News reports proliferated around the world following the May 22 mid-air collision between a Greek F-16 and a Turkish F-16, as reporters and pundits speculated whether this would be the spark that ignites the on-hold, but long simmering dispute between the two Mediterranean countries. The accident resulted in the death of a Greek pilot. Initially both countries rushed to blame one another—the Greeks said it was their airspace, while the Turks claimed it was international and the Greek pilot interfered with a Turkish exercise. US State Department spokesman Sean McCormack said on May 23, “The Aegean is a small area and we all the know the differences that exist between Greece and Turkey on this. And so what we would like to see is that these two NATO allies work together to de-conflict, to make sure that they don’t have these kinds of accidents.” We doubt they were paying attention to McCormack, but the incident turned out to not be the straw that breaks, as officials from both countries quickly defused the issue.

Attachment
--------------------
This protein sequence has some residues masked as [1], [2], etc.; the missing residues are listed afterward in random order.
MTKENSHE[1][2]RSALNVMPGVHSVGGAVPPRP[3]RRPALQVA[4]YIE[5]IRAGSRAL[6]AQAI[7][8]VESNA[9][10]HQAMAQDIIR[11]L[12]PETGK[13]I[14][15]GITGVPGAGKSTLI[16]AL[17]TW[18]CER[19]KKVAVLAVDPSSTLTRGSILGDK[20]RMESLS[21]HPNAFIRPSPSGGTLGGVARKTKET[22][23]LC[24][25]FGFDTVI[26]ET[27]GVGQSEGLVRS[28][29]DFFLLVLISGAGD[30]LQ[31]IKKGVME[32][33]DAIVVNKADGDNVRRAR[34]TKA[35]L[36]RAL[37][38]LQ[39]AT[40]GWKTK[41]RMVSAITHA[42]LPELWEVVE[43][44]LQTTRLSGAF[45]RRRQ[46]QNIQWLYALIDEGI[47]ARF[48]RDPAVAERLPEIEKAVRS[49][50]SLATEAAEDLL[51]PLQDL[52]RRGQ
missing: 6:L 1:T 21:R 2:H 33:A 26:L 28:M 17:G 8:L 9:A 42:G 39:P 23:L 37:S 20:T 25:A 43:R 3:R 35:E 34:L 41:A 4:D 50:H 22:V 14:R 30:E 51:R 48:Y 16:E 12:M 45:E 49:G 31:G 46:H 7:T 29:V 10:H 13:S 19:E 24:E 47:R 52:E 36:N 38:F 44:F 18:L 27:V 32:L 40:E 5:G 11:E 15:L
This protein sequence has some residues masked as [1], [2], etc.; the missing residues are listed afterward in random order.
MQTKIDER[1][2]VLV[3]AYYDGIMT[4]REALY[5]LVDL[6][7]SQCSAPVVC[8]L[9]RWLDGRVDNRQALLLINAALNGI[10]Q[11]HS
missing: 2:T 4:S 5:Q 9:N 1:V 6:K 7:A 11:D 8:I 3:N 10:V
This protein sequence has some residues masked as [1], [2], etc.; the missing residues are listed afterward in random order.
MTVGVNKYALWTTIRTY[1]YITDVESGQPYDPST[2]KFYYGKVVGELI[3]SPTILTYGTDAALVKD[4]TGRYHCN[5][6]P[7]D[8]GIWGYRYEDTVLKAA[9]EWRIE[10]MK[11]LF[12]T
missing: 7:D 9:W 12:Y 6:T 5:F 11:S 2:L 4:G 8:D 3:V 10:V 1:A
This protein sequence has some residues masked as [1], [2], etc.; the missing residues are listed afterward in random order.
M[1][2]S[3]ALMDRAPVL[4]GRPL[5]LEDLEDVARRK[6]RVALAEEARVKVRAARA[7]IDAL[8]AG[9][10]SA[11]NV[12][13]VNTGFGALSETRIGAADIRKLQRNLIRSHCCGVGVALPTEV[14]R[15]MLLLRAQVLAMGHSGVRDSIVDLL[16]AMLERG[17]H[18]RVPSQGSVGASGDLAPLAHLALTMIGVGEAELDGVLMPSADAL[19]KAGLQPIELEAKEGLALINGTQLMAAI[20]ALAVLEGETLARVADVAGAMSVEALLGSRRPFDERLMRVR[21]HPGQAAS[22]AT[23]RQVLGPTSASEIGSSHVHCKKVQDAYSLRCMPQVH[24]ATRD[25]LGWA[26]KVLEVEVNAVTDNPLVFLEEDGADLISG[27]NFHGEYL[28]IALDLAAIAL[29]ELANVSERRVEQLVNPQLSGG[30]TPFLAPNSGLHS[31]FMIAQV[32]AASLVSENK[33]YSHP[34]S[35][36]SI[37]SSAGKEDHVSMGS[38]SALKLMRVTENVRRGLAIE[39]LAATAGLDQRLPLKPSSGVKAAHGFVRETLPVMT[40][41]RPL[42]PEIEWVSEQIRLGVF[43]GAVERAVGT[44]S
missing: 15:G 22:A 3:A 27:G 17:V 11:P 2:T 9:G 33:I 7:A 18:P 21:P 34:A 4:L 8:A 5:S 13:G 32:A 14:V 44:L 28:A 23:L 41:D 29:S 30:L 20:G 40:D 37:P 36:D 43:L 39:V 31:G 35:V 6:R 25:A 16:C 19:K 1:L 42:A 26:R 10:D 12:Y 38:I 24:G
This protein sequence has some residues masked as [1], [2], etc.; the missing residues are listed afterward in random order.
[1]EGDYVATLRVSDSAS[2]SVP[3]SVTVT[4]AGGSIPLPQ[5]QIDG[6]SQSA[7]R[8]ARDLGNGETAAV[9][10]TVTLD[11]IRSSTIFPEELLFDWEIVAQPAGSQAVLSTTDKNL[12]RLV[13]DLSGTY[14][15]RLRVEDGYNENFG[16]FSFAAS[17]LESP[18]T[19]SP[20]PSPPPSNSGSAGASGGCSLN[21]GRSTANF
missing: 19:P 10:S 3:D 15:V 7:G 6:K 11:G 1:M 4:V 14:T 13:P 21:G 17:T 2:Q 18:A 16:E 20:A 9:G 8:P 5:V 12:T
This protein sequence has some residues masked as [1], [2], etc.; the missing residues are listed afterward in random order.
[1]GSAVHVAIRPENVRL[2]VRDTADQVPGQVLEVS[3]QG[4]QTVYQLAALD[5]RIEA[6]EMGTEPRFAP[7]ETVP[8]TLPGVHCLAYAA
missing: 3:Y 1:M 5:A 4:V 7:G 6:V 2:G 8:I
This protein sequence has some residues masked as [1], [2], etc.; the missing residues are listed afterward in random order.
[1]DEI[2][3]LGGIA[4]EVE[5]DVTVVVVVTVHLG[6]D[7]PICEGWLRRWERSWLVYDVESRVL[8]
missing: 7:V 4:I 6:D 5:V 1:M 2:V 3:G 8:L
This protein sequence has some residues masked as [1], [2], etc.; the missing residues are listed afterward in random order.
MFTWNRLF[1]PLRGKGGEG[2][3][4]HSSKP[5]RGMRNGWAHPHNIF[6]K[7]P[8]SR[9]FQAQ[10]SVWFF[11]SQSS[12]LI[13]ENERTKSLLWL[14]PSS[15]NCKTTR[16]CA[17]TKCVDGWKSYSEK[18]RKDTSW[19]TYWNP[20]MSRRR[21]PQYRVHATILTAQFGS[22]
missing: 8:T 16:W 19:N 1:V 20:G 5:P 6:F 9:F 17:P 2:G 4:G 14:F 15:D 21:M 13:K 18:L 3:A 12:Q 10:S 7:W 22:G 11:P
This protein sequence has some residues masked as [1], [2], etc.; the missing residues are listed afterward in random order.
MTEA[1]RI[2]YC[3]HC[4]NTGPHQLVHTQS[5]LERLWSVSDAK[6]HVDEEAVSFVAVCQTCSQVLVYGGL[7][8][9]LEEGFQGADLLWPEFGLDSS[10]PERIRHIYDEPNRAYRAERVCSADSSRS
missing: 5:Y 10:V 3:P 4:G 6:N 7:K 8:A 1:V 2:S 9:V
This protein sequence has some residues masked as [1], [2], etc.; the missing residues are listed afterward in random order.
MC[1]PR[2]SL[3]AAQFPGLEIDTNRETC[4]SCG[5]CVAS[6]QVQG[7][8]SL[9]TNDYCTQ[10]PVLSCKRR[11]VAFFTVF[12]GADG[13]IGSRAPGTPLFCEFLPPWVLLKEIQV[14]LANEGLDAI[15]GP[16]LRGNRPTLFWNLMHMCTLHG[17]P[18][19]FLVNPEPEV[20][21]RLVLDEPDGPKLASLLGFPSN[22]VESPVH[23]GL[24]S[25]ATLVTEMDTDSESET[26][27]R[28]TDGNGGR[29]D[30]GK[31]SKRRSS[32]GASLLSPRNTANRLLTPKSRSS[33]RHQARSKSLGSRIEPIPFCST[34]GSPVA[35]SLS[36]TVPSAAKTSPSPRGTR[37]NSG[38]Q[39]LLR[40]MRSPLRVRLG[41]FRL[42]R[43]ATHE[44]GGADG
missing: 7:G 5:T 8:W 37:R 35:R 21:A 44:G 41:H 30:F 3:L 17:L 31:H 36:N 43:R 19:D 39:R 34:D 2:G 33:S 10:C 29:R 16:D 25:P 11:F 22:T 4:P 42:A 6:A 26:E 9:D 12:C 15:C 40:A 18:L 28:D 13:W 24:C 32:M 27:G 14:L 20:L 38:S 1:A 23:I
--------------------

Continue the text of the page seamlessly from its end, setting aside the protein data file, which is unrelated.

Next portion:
The U.S. supports “a stronger and more capable” European defense, Defense Secretary Lloyd J. Austin III said during an Oct. 22 press conference in Brussels—but that defense should not duplicate the functions and capabilities of the NATO alliance.